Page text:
washer and what has 10 feet tall
got to do with washing clothes.
And then there is the screwy
commercial about the product that
gets you out o fthe kitchen fast.
Some poor woman is cleaning her
sink and accidentally pours a cer-
tain leaner in the think. Whoops,
she is swept off her feet and flies
through the air with the greatest
of ease. If she doesn't die of heart
failure I miss my guess.
And the guy that gallops through
'the countryside on the white horse
jabbing his lance into whoever he
meets. The poor sap doesn't even
stop for a red light, why should he?
He can jab it with his toad stabber
and turn it white.
Then there is Arlene Francis and
Joseph Cotton both parroting ex-
actly the same lines about their ter-
rible headaches and how they take
a certain product and can turn
somersaults or walk down stairs
on their hands because their head-
ache has gone with the wind.
And the faithful dog who walks
10 miles in the broiling sun to
bring his master a package of cig-
arettes and all the guy has to do is
add a little love.
And the poor woman who hesi-
tates and stammers and stutters as
she tells you how she suffers from
arthritis and can hardly move her
fingers until she takes a certain
remedy then she can wiggle every-
thing from her ears to her toes and
it doesn't .hurt a bit.
And the dumb children who re-
fuse to brush their teeth. What is
a poor mother to do, she tried to
obey the commercial laws, but the
rest of the family don't give a
continental damn about their teeth,
so she says, we brush every chance
we get with you know what and
thanks for the check mister. I'll be
back tomorrow to scare your cus-
tomers with warning about what
will happen if they don't sprain
their ankles rushing to the drug
store for this or that remedy.
They kid Los Angeles about air
pollution, but brother it is a na-
tional affliction and it is getting
worse. Personally I think I would
prefer smog, it may choke you but
it won't gag you.
of our mother.
A special word of thanks to Dr.
Wayne Hendrix and the hospital
Mr. and Mrs. W. L. Jordan
Mr. and Mrs. C. E. Jordan
Mr. and Mrs. C. C. Jordan
Mr. and Mrs. H. L. Jordan
Mr. and Mrs. J. F. Oates
Mr. and Mrs. Howard Humphries
Mr. and Mrs. Wm. F. Prince.
START THE WHEELS
ROLLING FOR A NEW
CAR LOAN TODAY!
In buying a new car, you're faced
with many decisions. But when it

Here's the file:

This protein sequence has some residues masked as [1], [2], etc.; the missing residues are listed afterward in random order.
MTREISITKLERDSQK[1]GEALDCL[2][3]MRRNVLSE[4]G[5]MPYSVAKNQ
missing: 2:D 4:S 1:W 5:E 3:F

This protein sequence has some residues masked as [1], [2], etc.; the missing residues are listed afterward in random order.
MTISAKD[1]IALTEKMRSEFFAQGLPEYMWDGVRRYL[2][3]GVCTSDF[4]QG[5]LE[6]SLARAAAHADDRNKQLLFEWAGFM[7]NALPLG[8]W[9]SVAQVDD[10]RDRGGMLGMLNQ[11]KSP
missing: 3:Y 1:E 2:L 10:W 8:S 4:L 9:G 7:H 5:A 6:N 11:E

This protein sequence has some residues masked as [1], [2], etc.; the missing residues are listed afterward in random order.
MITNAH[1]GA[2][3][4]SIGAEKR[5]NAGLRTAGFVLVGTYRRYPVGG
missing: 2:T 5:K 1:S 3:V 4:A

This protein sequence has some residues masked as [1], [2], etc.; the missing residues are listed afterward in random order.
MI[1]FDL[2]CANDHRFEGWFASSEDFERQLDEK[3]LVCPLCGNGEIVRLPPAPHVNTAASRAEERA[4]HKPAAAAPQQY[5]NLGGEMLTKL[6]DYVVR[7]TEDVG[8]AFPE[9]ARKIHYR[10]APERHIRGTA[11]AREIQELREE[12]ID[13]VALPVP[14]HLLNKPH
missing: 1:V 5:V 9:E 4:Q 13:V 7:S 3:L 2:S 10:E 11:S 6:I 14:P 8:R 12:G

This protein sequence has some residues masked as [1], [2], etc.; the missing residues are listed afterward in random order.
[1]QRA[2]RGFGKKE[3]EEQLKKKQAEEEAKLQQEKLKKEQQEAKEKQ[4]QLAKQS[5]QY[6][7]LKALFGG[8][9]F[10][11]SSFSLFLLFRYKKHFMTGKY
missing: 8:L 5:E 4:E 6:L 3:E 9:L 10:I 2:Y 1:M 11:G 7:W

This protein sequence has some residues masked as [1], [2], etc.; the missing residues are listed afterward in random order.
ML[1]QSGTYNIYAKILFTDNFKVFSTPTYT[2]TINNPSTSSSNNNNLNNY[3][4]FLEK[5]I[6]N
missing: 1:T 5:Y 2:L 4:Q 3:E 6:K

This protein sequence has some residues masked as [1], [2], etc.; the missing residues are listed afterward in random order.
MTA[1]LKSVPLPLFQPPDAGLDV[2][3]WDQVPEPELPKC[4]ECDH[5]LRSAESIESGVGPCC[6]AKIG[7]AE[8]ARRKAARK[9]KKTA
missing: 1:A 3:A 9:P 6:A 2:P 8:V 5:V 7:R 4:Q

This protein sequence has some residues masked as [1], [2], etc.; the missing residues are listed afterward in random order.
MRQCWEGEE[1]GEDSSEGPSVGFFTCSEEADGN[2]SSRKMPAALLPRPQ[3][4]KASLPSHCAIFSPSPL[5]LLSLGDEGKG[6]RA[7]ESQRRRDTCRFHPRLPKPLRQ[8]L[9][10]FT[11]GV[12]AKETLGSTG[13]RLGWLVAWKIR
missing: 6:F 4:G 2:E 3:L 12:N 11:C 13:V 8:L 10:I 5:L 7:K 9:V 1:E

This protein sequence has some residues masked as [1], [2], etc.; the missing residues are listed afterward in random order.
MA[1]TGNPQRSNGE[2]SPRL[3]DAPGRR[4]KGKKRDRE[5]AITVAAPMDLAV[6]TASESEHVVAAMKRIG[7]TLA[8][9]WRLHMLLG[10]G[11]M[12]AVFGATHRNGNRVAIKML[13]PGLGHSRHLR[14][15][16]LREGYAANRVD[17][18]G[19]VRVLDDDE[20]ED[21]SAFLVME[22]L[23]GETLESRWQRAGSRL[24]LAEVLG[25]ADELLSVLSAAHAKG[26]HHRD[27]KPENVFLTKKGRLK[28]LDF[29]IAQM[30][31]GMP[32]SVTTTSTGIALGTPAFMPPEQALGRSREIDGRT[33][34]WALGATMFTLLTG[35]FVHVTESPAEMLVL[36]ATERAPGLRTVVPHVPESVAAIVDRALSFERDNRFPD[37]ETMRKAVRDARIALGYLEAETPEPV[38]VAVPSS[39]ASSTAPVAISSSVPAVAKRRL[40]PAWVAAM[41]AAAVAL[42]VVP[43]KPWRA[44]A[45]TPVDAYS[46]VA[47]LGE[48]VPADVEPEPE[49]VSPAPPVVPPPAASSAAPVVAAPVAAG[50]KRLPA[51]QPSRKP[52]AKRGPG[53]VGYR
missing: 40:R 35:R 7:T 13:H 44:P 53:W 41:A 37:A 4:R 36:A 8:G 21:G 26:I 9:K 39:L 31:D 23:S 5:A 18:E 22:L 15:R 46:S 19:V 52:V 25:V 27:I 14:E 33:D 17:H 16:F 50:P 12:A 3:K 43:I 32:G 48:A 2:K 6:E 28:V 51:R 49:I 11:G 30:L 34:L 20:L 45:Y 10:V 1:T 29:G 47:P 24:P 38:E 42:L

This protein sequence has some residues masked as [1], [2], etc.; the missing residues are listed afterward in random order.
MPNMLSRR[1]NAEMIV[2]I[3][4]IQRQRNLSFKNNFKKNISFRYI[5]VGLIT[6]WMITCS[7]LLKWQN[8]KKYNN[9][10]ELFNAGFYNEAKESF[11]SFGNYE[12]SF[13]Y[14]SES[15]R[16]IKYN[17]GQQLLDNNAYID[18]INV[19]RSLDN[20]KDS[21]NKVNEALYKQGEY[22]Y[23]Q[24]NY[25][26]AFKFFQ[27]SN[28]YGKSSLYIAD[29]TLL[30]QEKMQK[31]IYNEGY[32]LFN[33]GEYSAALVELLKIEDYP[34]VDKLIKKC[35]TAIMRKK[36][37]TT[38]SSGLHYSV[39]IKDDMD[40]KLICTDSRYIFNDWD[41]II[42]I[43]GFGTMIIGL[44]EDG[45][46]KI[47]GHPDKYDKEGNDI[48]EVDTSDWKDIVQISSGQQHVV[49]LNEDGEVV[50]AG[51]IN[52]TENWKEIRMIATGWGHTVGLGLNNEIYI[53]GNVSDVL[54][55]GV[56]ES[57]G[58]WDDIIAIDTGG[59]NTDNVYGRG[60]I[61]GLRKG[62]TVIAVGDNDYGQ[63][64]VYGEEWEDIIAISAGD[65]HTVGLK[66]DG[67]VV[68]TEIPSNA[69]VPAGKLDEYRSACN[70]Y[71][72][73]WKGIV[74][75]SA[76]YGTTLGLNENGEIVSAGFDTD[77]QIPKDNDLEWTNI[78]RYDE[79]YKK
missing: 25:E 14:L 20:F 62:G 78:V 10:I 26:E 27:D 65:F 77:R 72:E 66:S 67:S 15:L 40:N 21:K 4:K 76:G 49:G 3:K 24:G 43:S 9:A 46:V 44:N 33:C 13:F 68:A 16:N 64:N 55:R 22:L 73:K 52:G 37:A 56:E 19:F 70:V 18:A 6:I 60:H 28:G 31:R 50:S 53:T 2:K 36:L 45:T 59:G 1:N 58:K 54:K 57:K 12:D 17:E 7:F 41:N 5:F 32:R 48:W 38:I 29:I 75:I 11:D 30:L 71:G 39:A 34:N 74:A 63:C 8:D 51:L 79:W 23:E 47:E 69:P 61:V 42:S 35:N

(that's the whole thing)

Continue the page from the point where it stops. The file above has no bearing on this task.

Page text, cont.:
comes to making that "money"
decision, let us help you make it.
We will tailor an auto loan
to your budget and at low, easy
to pay-back bank rates.
Put yourself in the driving seat
finance with us now.
at 'Port St. Joe
oab' MEMBER FEDERAL DEPOSIT
; :gb INSURANCE CORPORATION
GROUP OF BANKS
Enrollments Up Busby Baily Dies
In Ag College In Blountstown
Gainesville Greater opportuni- Blountstown-Busby Bailey, 76,
es for higher-paying jobs in Flor- of Blountstown, died unexpectedly
la agriculture have pushed enroll- mid-day Monday in the downtown
lent in the College of Agriculture area here.
ast the 500 mark-the highest in
niVersit of Florida historyMr. Bailey, a lifelong resident
university of Florida history here, was a member of Christian
Now numbering 432, agricultural Home Freewill Baptist Church.
;udents have increased at a faster
ate than the entire University of He is survived by his widow,
lorida enrollment, reports Agri- Mrs. Mary Bailey; five sons, James
culture Dean Marvin A. Brooker. Bailey of Mulberry, Robert Bailey
Agricultural enrollment is up 11 of Charleston, Ind., John Franklin
er cent over last year and 60 per Bailey, B. M. Bailey and Del Bailey,
ent over 1959. Brooker attributes all of Blountstown; four daughters,
he increase to an influx of junior Mrs. Doreen Spears and Mrs. RuthI
college transfers and greater de- Keels, both of Port St. Joe; Mrs.
land for graduate level training Margaret Freeman of Panama City,
n agricultural sciences. Mrs. Brinson Cloud of Blountstown.
A "farm background" is no long- Also, a brother, Silas Bailey of
r essential to training for careers Blountstown; three sisters, Mrs.
i agriculture. Agriculture's scien- Floyd Hires of Marianna, Mrs. Joe
fic and business orientation have Davis and Mrs. Mattie Bailey, both
brought high school and 'junior of Blountstown; 35 grandchildren
>llege graduates from urban areas and three great-grandchildren.
Ito the picture, Brooker added. *+
Enrollment in the School of For- CARD OF THANKS
stry also hit an all-time high with The family of Mrs. C. R. Jordan
i increase of almost 50 per cent wish to thank all of the kind peo-
Ver last year, according to Direc- ple who have been so nice in help-
r John L. Gray. ing during the sickness and death
Wiley's has just received a large shipment of needs
for every hunter. With dove season starting Saturday,
you will want to come by today and see our new hunt-
SEE OUR LARGE STOCK OF
Stoves, Lanterns, Cooking Utensils
by Remington, Savage and
New Shipment of Shells
S Come by and deal with us for a case, or a box of
good, dependable ammunition.
Wiley's Supply Co.
I I I
- I I I I
414-416 Reid Avenue
THE STAR, Port St. Joe, Fla. THURSDAY, SEPTEMBER 30, 1965
GUYS AND DOLLS LEAGUE Mary Harrison a 450, Eddie Palagyi
Ga 533 and Jim Glover a 430.
Six teams met Friday night, Sep- a 533 and Jim Glover a 430.